Kids have their own menu featuring chicken strips, fried shrimp or cod fish with a side dish and a drink, all for $5. Po’Boys and Samiches also are on the menu and there are plenty of sides to select as well. The mac n’ cheese features smoked cheese and Cajun spices that adds a distinct flavor.

Specials include Mixed Bag Mondays, which features three seafood items plus one side for $20. Teacher Tuesday offers a barbecue platter for $5. For everyone else the price is $10, which is still a great deal. First responders such as police officers, firefighters and military receive 10 percent off all the time.

During happy hour (at the bar) you can get a shrimp cocktail with a glass of wine for $8. Other items on the $5 menu include barbecue pork siders, clam-mari basket, ACQ kettle chips, and angry wings.

Drink specials range from a $4 craft draft to $3 house wine and well drinks. Local beers are served in mason jars and wine is served in jelly jars. Why? “It’s the shack!” points out Diamond.

“I’ve been in the industry for more than 25 years, and this is the first place where they mean what they say,” says Derek Still, the general manager. “This is a place where they take care of people. You work with passion.”

Still oversees a staff of 60 people at this location. Diamond concurs, “I’ve been a part of businesses that are successful and ones that aren’t. This is the most fun!” He’s also proud to note that most of the managers started out as servers and were promoted.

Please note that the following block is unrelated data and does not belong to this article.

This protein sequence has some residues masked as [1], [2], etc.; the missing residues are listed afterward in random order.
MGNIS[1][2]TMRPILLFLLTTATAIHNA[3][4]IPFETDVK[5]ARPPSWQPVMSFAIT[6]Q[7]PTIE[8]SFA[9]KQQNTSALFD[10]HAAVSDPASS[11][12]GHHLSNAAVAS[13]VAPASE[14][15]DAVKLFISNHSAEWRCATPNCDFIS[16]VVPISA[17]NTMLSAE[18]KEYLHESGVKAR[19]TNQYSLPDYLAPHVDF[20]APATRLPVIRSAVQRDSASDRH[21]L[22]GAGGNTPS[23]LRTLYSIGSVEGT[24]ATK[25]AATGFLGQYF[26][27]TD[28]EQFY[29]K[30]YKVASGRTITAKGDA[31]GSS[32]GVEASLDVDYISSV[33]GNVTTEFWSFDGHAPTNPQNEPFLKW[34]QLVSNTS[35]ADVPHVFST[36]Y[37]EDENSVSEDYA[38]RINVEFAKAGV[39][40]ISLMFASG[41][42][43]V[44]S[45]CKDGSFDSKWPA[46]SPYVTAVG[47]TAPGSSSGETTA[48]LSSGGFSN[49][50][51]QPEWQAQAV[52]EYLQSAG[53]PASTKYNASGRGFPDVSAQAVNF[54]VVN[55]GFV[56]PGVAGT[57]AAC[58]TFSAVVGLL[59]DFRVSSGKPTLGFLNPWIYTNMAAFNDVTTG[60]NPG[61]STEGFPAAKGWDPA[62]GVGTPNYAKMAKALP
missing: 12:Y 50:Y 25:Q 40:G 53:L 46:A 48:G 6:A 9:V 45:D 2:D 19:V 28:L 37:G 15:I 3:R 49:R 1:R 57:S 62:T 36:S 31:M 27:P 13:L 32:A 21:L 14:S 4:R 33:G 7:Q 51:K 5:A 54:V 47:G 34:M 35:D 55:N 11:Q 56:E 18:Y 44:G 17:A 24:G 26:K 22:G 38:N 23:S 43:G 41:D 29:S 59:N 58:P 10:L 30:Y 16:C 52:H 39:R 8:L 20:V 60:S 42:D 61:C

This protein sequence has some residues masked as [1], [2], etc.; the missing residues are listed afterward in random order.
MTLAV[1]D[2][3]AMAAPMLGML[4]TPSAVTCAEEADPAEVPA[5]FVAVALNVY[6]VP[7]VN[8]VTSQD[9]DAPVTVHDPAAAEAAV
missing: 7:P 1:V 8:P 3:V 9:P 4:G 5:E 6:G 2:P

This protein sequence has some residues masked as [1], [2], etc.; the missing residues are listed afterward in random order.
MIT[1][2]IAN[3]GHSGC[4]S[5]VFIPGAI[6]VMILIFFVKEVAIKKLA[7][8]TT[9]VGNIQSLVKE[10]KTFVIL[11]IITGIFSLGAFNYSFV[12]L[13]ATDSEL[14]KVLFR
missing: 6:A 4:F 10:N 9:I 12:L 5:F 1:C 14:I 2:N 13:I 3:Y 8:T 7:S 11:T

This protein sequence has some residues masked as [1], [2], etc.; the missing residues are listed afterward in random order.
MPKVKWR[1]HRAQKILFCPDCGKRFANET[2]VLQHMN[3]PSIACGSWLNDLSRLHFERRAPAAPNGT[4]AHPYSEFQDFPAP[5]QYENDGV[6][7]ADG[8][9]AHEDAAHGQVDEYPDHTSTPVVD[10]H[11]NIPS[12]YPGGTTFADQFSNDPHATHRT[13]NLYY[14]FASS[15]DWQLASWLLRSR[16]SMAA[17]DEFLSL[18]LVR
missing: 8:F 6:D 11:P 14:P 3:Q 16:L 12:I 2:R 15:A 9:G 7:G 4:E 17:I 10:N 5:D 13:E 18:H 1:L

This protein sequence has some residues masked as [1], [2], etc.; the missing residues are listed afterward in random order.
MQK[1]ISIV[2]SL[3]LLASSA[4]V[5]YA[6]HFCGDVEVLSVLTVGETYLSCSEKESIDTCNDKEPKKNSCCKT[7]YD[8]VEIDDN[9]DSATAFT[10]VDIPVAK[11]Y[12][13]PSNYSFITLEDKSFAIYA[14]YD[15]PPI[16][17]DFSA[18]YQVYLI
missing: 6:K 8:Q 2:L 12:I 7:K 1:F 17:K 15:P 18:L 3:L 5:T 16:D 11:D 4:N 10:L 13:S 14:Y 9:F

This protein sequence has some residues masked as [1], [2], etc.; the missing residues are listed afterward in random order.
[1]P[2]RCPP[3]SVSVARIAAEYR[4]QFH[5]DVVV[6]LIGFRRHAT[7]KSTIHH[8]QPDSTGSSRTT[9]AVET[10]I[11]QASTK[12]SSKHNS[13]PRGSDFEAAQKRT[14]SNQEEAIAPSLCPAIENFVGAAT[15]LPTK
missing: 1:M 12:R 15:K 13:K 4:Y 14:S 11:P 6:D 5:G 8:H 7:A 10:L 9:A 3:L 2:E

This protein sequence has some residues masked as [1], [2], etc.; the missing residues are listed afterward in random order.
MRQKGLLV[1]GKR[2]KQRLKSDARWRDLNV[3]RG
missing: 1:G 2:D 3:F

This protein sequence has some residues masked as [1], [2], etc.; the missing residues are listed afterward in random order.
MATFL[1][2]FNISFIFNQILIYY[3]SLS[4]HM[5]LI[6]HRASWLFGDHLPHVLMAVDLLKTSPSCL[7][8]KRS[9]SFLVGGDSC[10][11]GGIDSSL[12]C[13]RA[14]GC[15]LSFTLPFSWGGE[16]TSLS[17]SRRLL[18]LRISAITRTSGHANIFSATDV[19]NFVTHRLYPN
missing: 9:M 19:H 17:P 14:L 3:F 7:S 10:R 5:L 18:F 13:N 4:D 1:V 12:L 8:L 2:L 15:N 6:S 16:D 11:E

The fun extends to being environmentally aware and that’s where Sevilla’s wife, Autum Perry-Sevilla, comes in. “We compost all the paper products and food waste,” she says. Dubbed the “Green Fairy” on her business card, she actually handles human resources for the company. “I’m so proud of my card,” she laughs.

Large groups can reserve the patio or space in the dining area at no charge other than food and drink. Angry Crab Shack doesn’t take reservations unless you have a party of 15 or more. Catering is restricted to the barbecue menu because seafood is so perishable.

For Sevilla, social media is a bonus. “It gives me the ability to connect with customers.” If you post or tweet, you can be sure it’s Sevilla replying to your comment or photo.

Check the Facebook page or website to see the First Responders Special planned for July. The partners will select an organization to donate a portion of their monthly proceeds.

The Angry Crab Shack is open daily at 11 a.m. and closes at 10 p.m. Sunday through Thursday, and 11 p.m. Friday and Saturdays. Happy hour is Monday through Friday from 3-6 p.m. See the menu and locations at or call the North Central location at 602-956-3088.



  • Patty Talahongva

    Patty Talahongva is a Hopi journalist, documentary producer, and news executive. She was the first Native American anchor of a national news program in the United States and is involved in Native American youth and community development projects.